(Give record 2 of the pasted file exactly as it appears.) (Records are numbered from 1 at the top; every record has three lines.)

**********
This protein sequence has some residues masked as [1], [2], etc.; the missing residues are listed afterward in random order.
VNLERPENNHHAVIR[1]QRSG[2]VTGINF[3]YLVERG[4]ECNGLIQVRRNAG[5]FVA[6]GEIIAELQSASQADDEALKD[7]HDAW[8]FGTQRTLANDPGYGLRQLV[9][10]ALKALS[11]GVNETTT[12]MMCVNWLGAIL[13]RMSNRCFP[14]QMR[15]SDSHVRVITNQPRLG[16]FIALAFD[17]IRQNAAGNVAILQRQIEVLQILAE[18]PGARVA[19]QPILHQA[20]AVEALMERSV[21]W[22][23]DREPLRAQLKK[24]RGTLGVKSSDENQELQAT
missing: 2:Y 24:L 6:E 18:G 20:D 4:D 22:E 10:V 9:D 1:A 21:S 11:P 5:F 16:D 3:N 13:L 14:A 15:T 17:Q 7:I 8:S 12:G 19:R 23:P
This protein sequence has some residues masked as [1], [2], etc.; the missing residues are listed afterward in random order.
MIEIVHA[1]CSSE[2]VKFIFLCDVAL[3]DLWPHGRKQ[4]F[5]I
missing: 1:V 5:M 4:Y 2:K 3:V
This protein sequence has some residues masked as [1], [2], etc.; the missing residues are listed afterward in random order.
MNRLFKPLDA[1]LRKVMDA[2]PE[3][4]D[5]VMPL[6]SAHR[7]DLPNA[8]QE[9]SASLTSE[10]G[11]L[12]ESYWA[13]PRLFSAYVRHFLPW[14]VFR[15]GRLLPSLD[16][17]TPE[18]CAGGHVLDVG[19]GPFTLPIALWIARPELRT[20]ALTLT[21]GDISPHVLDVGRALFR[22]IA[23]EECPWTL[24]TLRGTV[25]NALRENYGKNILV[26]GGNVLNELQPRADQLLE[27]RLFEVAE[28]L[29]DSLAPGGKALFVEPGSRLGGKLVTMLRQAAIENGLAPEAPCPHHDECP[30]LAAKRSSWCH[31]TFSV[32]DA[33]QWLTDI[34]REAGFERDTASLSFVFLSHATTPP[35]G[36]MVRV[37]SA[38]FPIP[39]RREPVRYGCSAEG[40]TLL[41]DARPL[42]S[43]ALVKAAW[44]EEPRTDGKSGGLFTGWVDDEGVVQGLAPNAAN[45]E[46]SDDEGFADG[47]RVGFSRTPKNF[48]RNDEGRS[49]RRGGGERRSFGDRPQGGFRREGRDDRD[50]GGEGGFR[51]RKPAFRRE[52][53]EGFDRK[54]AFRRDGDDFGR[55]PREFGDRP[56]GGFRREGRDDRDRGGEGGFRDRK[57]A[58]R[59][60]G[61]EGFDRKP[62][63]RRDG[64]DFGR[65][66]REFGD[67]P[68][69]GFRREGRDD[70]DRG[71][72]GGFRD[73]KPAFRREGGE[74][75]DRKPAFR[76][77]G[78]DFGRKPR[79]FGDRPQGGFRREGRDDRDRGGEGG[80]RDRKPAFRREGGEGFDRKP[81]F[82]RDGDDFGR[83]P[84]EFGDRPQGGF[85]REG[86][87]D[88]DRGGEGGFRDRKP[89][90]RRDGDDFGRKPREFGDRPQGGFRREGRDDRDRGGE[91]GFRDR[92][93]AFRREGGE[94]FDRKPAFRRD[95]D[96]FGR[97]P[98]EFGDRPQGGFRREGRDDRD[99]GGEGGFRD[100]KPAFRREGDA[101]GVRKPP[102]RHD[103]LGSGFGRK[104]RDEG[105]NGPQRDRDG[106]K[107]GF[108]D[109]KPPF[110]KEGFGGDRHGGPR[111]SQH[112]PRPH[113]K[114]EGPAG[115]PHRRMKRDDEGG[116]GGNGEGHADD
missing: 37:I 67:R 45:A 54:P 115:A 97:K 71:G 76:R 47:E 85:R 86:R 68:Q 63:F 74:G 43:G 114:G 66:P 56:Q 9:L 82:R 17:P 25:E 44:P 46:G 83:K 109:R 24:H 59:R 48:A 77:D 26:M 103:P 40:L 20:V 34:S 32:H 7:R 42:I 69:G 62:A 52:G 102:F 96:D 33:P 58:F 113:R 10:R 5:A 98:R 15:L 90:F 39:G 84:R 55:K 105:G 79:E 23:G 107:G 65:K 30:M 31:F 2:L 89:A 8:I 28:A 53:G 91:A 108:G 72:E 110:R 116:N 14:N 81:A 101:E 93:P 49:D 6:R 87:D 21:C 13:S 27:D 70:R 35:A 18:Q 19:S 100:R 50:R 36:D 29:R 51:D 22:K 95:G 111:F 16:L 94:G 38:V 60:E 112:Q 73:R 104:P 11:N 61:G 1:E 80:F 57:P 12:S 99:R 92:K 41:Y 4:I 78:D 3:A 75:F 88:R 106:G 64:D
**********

This protein sequence has some residues masked as [1], [2], etc.; the missing residues are listed afterward in random order.
MIEIVHA[1]CSSE[2]VKFIFLCDVAL[3]DLWPHGRKQ[4]F[5]I
missing: 1:V 5:M 4:Y 2:K 3:V